Social scientists have developed a number of methods and processes that might be useful in helping you to formulate a research project. I would include among these at least the following — brainstorming, brainwriting, nominal group techniques, focus groups, affinity mapping, Delphi techniques, facet theory, and qualitative text analysis. Here, I’ll show you a method that I have developed, called concept mapping, which is especially useful for research problem formulation.
Concept mapping is a general method that can be used to help any individual or group to describe their ideas about some topic in a pictorial form. There are several different types of methods that all currently go by names like “concept mapping”, “mental mapping” or “concept webbing.” All of them are similar in that they result in a picture of someone’s ideas. But the kind of concept mapping I want to describe here is different in a number of important ways. First, it is primarily a group process and so it is especially well-suited for situations where teams or groups of stakeholders have to work together. The other methods work primarily with individuals. Second, it uses a very structured facilitated approach. There are specific steps that are followed by a trained facilitator in helping a group to articulate its ideas and understand them more clearly. Third, the core of concept mapping consists of several state-of-the-art multivariate statistical methods that analyze the input from all of the individuals and yields an aggregate group product. And fourth, the method requires the use of specialized computer programs that can handle the data from this type of process and accomplish the correct analysis and mapping procedures.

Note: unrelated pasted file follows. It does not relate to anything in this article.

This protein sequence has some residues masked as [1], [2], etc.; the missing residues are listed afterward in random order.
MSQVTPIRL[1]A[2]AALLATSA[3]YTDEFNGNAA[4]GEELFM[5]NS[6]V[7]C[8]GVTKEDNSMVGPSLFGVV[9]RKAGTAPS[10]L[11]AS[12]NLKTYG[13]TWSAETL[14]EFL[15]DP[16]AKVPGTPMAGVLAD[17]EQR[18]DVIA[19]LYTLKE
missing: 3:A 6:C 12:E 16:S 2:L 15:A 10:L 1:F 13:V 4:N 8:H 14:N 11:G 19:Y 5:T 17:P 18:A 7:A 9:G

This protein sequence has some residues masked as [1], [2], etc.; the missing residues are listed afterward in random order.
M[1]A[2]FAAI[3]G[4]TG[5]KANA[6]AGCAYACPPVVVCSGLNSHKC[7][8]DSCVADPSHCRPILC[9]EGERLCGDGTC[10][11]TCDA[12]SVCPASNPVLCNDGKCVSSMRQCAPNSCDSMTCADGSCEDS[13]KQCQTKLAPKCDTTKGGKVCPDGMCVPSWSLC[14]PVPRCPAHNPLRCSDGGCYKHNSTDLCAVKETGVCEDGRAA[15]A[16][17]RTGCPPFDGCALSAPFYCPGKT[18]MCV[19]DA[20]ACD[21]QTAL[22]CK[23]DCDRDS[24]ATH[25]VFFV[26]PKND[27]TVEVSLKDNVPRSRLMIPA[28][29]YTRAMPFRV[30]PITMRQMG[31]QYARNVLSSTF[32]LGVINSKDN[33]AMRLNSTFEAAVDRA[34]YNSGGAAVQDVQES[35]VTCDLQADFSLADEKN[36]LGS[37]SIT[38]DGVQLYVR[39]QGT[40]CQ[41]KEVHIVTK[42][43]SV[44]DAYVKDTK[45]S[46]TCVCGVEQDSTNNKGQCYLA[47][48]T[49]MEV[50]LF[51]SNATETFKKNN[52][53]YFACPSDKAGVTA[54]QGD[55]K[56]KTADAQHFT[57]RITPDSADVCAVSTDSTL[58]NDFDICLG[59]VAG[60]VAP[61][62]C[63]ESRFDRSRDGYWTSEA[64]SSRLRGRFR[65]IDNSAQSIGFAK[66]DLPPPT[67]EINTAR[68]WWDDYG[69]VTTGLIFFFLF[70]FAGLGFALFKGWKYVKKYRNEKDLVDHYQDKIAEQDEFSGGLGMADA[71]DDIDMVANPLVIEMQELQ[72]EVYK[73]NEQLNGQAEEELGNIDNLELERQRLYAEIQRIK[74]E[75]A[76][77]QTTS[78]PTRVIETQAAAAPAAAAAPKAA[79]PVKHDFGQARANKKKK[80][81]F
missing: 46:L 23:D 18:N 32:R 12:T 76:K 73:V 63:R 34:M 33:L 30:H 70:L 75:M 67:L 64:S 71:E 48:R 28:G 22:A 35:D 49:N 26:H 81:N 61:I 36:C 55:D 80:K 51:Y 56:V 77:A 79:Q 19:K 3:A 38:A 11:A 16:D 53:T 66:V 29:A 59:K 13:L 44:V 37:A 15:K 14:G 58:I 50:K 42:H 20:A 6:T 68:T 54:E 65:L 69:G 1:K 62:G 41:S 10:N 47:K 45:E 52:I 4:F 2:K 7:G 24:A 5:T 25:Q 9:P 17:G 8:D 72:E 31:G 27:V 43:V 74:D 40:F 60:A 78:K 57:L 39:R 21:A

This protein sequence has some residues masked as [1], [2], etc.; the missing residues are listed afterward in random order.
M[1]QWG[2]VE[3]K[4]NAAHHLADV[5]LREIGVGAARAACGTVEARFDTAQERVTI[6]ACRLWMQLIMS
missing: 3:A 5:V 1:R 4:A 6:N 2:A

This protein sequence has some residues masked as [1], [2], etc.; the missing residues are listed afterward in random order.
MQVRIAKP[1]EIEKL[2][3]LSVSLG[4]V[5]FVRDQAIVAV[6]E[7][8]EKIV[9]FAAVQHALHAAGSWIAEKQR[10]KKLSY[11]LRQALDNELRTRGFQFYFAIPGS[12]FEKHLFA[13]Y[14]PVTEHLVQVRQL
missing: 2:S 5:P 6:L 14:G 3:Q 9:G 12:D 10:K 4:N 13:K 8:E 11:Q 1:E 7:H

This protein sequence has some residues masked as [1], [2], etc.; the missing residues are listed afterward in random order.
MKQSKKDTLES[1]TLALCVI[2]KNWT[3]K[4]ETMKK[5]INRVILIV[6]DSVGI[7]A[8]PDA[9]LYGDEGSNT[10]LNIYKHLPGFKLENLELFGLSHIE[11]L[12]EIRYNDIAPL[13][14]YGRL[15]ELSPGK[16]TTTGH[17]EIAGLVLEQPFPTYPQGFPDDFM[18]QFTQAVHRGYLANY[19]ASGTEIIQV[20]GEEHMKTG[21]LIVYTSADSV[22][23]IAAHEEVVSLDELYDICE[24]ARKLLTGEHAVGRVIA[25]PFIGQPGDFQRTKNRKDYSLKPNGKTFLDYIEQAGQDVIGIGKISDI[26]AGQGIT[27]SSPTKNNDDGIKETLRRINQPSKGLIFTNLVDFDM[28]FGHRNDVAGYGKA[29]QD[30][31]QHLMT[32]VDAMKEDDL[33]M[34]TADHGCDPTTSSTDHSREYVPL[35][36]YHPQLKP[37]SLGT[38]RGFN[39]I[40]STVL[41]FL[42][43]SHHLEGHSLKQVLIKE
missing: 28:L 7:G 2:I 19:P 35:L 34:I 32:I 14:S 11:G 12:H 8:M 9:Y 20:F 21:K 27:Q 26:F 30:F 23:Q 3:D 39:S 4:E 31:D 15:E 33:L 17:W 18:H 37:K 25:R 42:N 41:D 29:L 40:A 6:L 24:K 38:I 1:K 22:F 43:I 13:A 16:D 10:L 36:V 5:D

So what is concept mapping? Essentially, concept mapping is a structured process, focused on a topic or construct of interest, involving input from one or more participants, that produces an interpretable pictorial view (concept map) of their ideas and concepts and how these are interrelated. Concept mapping helps people to think more effectively as a group without losing their individuality. It helps groups to manage the complexity of their ideas without trivializing them or losing detail.